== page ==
Monday, November 25, 2013

A New Trend? The Banning Of Mosques

Two items of interest...mosques are being banned in Moscow, and in the predominantly Christian south African country of Angola in an effort to curtail the spread of Islam.

In Moscow, the mayor, Sergei Sobyanin has banned the construction of any new mosques in the city beyond the four that already exist.

The mayor claims that the mosques are chiefly used by migrant workers from Central Asia who do not have residence permits, and that building more mosques would just increase their number.He claimed that between 60 and 70 percent of Muslim worshipers are migrants. "We cannot provide for all comers. I think it's not necessary," Sobyanin said.

There are 2 million legal Muslim residents in Moscow currently, and none of the four existing mosques can accommodate more than 10,000 people.So this is obviously an attempt to restrict th eamount of Muslims in Moscow and suppress the practice of Islam.

There is apparently one more mosque in the middle of construction, but Mayor Sobyanin made it clear that there will be no more."No new building permits will be issued. I think that's enough mosques for Moscow,” Sobyanin told Russian daily newspaper Komsomolskaya Pravda.

This is noteworthy considering the simmering tension between Muslims and non-Muslims in Russia, which has a 400-year-old history. Something like 70% of births among native Russians end in abortion, and th emain segment of the population that is growing is Muslim. The demographic changes have already led to violence between Muslim and non-Muslims in the military and ethnic clashes throughout Russia. Mayor Sobyanin would almost certainly justify his ban on mosques on those grounds.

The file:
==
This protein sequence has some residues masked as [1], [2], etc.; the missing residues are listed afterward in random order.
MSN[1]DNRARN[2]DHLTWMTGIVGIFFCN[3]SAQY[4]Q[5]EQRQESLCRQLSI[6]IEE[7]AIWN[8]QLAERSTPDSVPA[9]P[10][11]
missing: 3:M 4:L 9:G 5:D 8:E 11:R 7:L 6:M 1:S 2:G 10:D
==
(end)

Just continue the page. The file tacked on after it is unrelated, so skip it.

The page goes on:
In Angola, there's a different variation of the same thing going on. Angola is not only banning the construction of any mosques, it is demolishing the existing ones.

Angolan President Jose Eduardo dos Santos said Sunday "this is the final end of Islamic influence in our country."

Angola's ban was first announced last Friday, when Angolan Minister of Culture, Rosa Cruz e Silva said "the process of legalization of Islam has not been approved by the Ministry of Justice and Human rights, their mosques would be closed until further notice."

India Today reports Silva's statement was made at the 6th Commission of the Angolan National Assembly, and that the ban includes orders to demolish mosques in the country.
Silva reportedly said the ban was necessary since Islam is "contradictory to the customs of Angola culture."

Angola's population of 16 million is predominantly Christian, with only 80,000-90,000 Muslims, the majority of whom are migrants from West Africa and families of Lebanese origin, according to the US State Department.

The crackdown on Islam comes as Christians in the Middle East are being forced from Muslim countries.

This is obviously a de facto attempt to ban the organized practice of Islam in Angola. Given the violence that seems to be inherent in many countries once the percentage of Muslim residents reaches a certain percentage, it will be intersting to see whether this becomes a growing trend.